Oh, well, I guess there just hasn't been anybody else like Tiger to come along in the last 13 golf seasons. There must not have been anybody else out there besides Tiger with "the ability to focus for long periods of time and a father intent on improving his skills." You know, it must be the notorious shortage of Sideline Dads out there. If only more fathers were intent on improving their sons' athletic skills, there'd be Tiger Woodses everywhere.
Look, to say that Mozart wasn't special because he was just like Tiger Woods is the kind of skull-crushingly stupid thing that you can only get away with saying if you're telling everybody what they want to hear.
Tiger Woods is 33 years old. He's been celebrated on national television for his golf skills for over 30 years. Here's a video (starts 0:45 in) of a two and a half year old Tiger being interviewed by Bob Hope and Jimmy Stewart on a nationally syndicated TV talk show.
The truth is, unsurprisingly, that Tiger Woods is special. And so was Mozart.
The latest research suggests a more prosaic, democratic, even puritanical view of the world. The key factor separating geniuses from the merely accomplished is not a divine spark. It’s not I.Q., a generally bad predictor of success, even in realms like chess. Instead, it’s deliberate practice. Top performers spend more hours (many more hours) rigorously practicing their craft.
How many people whom you've never ever heard of have also put in 10,000 hours? How many people you've never heard of wanted to put in 10,000 hours of rigorous practice but couldn't find anybody to subsidize them because they lacked potential?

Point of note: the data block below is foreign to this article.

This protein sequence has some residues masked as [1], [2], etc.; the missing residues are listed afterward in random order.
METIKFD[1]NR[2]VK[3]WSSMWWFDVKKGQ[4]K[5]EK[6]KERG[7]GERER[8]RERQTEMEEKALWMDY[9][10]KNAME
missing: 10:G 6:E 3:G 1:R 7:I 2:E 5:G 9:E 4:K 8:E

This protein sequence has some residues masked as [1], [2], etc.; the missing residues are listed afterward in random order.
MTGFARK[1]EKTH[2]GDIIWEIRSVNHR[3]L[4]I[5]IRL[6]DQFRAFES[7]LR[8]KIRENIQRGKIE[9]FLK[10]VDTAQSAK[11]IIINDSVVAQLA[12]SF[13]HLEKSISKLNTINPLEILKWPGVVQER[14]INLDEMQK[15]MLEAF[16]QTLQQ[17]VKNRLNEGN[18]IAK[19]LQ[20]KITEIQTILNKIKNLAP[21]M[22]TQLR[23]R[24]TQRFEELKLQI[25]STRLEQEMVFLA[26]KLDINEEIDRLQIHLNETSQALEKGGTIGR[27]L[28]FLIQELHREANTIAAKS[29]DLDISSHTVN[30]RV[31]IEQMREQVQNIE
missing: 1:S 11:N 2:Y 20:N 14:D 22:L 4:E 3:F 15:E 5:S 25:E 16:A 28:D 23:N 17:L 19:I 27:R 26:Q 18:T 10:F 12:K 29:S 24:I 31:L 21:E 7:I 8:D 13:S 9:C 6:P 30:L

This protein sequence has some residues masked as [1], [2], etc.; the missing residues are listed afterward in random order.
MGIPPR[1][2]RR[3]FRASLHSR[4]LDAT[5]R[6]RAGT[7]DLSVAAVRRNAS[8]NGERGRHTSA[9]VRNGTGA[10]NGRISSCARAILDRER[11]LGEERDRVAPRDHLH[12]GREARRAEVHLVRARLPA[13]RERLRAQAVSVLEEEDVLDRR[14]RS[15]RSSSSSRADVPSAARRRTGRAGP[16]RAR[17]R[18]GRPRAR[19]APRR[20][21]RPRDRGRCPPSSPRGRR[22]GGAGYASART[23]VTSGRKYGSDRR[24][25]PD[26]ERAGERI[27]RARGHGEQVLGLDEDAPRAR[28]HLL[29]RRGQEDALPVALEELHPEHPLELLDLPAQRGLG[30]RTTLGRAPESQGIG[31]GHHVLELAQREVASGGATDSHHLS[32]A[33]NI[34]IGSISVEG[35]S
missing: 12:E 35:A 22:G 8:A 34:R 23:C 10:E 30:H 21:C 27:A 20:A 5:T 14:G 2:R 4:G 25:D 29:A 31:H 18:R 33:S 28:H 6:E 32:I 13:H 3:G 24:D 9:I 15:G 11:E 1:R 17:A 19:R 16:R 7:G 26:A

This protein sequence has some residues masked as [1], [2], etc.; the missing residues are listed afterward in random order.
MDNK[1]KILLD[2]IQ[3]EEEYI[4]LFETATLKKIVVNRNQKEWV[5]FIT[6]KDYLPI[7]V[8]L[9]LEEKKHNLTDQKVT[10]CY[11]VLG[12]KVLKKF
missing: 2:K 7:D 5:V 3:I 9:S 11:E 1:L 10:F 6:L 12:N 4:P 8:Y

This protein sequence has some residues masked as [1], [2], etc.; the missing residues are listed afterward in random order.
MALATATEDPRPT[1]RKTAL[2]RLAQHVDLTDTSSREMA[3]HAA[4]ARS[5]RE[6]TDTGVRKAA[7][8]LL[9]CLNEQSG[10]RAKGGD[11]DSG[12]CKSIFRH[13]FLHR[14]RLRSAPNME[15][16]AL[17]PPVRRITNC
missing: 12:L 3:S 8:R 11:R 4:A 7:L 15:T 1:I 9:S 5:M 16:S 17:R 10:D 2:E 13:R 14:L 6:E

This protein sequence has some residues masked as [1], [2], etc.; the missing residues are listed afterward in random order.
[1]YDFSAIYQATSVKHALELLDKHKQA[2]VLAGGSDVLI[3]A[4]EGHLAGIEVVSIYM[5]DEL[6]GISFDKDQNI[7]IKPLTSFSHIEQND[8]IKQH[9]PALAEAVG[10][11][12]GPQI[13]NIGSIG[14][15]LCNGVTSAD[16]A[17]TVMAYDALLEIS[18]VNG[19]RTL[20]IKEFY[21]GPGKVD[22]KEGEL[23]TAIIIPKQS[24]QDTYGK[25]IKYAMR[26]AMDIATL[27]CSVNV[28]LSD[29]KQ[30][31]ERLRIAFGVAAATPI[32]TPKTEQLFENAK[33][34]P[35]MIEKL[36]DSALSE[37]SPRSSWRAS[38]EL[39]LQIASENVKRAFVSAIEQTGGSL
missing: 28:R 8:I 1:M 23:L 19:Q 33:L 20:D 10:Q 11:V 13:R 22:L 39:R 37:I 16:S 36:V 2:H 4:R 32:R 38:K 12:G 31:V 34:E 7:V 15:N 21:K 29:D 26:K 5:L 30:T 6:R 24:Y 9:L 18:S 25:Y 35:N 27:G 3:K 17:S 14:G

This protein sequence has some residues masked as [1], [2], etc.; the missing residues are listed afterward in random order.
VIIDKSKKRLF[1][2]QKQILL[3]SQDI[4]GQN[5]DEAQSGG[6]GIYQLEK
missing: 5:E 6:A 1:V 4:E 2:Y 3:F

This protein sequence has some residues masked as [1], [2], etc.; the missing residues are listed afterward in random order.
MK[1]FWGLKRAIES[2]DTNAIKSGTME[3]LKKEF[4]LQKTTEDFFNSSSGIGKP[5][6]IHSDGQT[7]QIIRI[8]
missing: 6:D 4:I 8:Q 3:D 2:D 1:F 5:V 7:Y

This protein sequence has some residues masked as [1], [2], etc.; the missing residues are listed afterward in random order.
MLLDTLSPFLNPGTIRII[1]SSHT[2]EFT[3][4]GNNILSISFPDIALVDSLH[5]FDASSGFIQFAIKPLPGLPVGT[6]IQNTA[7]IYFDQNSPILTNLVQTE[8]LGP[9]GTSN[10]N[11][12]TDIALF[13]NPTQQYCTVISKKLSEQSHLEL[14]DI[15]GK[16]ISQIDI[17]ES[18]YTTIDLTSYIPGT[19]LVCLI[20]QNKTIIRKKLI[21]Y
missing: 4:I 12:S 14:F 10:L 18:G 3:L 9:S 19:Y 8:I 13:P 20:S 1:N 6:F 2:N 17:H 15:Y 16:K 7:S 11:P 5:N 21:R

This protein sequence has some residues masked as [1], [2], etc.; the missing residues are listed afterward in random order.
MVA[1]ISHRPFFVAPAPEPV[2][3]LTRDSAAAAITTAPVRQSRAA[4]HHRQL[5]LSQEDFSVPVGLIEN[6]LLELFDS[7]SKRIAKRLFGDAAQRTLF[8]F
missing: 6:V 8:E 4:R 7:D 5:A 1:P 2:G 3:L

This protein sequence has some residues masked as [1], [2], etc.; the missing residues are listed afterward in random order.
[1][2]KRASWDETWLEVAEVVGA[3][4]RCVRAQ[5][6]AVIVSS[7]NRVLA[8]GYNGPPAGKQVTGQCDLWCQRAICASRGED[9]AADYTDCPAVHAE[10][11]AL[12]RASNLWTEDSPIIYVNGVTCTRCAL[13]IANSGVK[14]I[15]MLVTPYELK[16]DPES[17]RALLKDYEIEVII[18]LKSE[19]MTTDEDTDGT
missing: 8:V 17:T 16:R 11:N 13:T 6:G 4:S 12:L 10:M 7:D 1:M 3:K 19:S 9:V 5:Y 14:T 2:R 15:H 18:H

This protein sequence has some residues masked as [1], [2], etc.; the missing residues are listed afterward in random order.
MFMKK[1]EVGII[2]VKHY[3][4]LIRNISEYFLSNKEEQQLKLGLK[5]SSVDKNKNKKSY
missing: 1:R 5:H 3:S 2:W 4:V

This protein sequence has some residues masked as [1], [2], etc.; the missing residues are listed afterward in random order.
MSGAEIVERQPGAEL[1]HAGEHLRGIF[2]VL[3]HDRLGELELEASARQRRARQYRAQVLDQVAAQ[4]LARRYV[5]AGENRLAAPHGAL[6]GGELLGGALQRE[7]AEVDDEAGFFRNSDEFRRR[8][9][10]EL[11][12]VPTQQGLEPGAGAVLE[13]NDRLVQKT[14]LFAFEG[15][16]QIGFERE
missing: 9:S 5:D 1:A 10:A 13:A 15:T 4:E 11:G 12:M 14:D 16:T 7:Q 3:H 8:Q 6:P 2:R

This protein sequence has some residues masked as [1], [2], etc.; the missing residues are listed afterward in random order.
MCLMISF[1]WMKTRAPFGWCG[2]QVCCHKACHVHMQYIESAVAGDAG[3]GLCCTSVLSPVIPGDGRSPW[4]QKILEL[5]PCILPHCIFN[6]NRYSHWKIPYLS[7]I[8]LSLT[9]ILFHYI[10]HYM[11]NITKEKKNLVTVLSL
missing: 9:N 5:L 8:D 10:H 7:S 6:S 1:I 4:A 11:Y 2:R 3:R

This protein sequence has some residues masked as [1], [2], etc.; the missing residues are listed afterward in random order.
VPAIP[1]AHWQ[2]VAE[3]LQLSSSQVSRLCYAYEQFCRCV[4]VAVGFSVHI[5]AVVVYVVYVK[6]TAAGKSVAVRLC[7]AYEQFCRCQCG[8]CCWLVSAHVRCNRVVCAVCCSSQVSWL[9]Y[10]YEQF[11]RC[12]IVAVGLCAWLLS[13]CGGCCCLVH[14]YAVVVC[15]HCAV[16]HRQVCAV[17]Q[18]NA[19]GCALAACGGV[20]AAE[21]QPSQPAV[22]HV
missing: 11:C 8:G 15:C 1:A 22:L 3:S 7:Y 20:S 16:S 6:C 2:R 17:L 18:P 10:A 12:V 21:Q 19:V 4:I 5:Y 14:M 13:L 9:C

And why did Tiger Woods choose golf to put 10,000+ hours of rigorous practice into golf? Why didn't he choose, say, symphony composing instead? Could it be that he liked golf more than composing? And could it be that the reason he like golf more than composing was because he had more natural talent for golf?
Putting in 10,000 hours at something definitely helps, but it really ought to be the right thing.
How many kids lives get wrecked by this kind of thinking by their parents? When you read about 23-year-old Anthony Kim, who got a prototypical Korean-American maniacal drilling upbringing at the driving range where I hit balls when I was a kid, it's a story that appears now to have a happy ending. But just two or three years ago, Kim looked like he was headed for Skid Row, he was drinking so heavily in rebellion against his domineering parents. His parents now tell other Korean parents who ask how they too can mold a pro golfer: Don't even try.
You only see the stories with a happy ending. The stories you don't see would be about all the Asian kids whose parents thought they could have a Tiger Woods too, and turned their kids' childhood into a hell.
The rest of Brooks's column about effective ways to practice is fine, but the opening is such a load of tripe ...